FIG. 11 shows a processing system according to one embodiment of the invention. Processing system 1100 includes processor 1120 and memory 1130. In some embodiments, processor 1120 is a processor capable of executing instrumented software for hierarchical profiling. Processor 1120 can also be a processor capable of augmenting control flow graphs. Processing system 1100 can be a personal computer (PC), mainframe, handheld device, portable computer, set-top box, or any other system that includes software.

In some embodiments, processor 1120 includes cache memory, a memory controller, or a combination of the two. In these embodiments, processor 1120 may access a profile indicator array without accessing memory 1130. In other embodiments, profile indicators are maintained within memory 1130, and processor 1120 accesses memory 1130 when updating profile indicators regardless of whether processor 1120 includes cache memory or memory controllers.

Memory 1130 can be a hard disk, a floppy disk, random access memory (RAM), read only memory (ROM), flash memory, or any other type of machine medium readable by processor 1120. Memory 1130 can store instructions for performing the execution of the various method embodiments of the present invention.

CONCLUSION

A hierarchical software profiling mechanism that gathers hierarchical path profile information has been described. Software to be profiled is instrumented with instructions that save an outer path sum when an inner region is entered, and restore the outer path sum when the inner region is exited. When the inner region is being executed, an inner path sum is generated and a profile indicator representing the inner path traversed is updated prior to the outer path sum being restored.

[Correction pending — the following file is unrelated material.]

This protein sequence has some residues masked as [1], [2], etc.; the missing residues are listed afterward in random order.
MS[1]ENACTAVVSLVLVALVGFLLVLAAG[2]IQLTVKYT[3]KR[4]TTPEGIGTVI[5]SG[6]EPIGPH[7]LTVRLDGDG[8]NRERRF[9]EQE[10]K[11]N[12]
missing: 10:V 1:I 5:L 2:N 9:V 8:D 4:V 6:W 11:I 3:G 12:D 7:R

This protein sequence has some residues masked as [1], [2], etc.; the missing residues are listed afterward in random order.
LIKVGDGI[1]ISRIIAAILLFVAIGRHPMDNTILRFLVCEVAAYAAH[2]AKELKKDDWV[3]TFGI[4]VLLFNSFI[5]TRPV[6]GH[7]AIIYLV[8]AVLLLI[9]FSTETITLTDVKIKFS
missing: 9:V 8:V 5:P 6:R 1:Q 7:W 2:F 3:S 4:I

The software to be profiled is instrumented using information from augmented control flow graphs that represent the software. In region-based embodiments, each region is represented by a separate control flow graph, and a separate array of profile indicators is generated for each region. Within each control flow graph, inner regions are replaced by a representative node. In global-based embodiments, one control flow graph is maintained, and one array of profile indicators is generated. The array of profile indicators may be sparsely populated.

It is to be understood that the above description is intended to be illustrative, and not restrictive. Many other embodiments will be apparent to those of skill in the art upon reading and understanding the above description. The scope of the invention should, therefore, be determined with reference to the appended claims, along with the full scope of equivalents to which such claims are entitled.

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Classifications
U.S. Classification717/157, 714/E11.209, 717/133
International ClassificationG06F9/45, G06F11/36
Cooperative ClassificationG06F11/3612
European ClassificationG06F11/36A4
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Mar 31, 2000ASAssignment
Owner name: INTEL CORPORATION, CALIFORNIA
Free format text: ASSIGNMENT OF ASSIGNORS INTEREST;ASSIGNORS:WU, YOUFENG;ADL-TABATABAI, ALI;GUPTA, RAJIV;AND OTHERS;REEL/FRAME:010718/0548;SIGNING DATES FROM 20000315 TO 20000331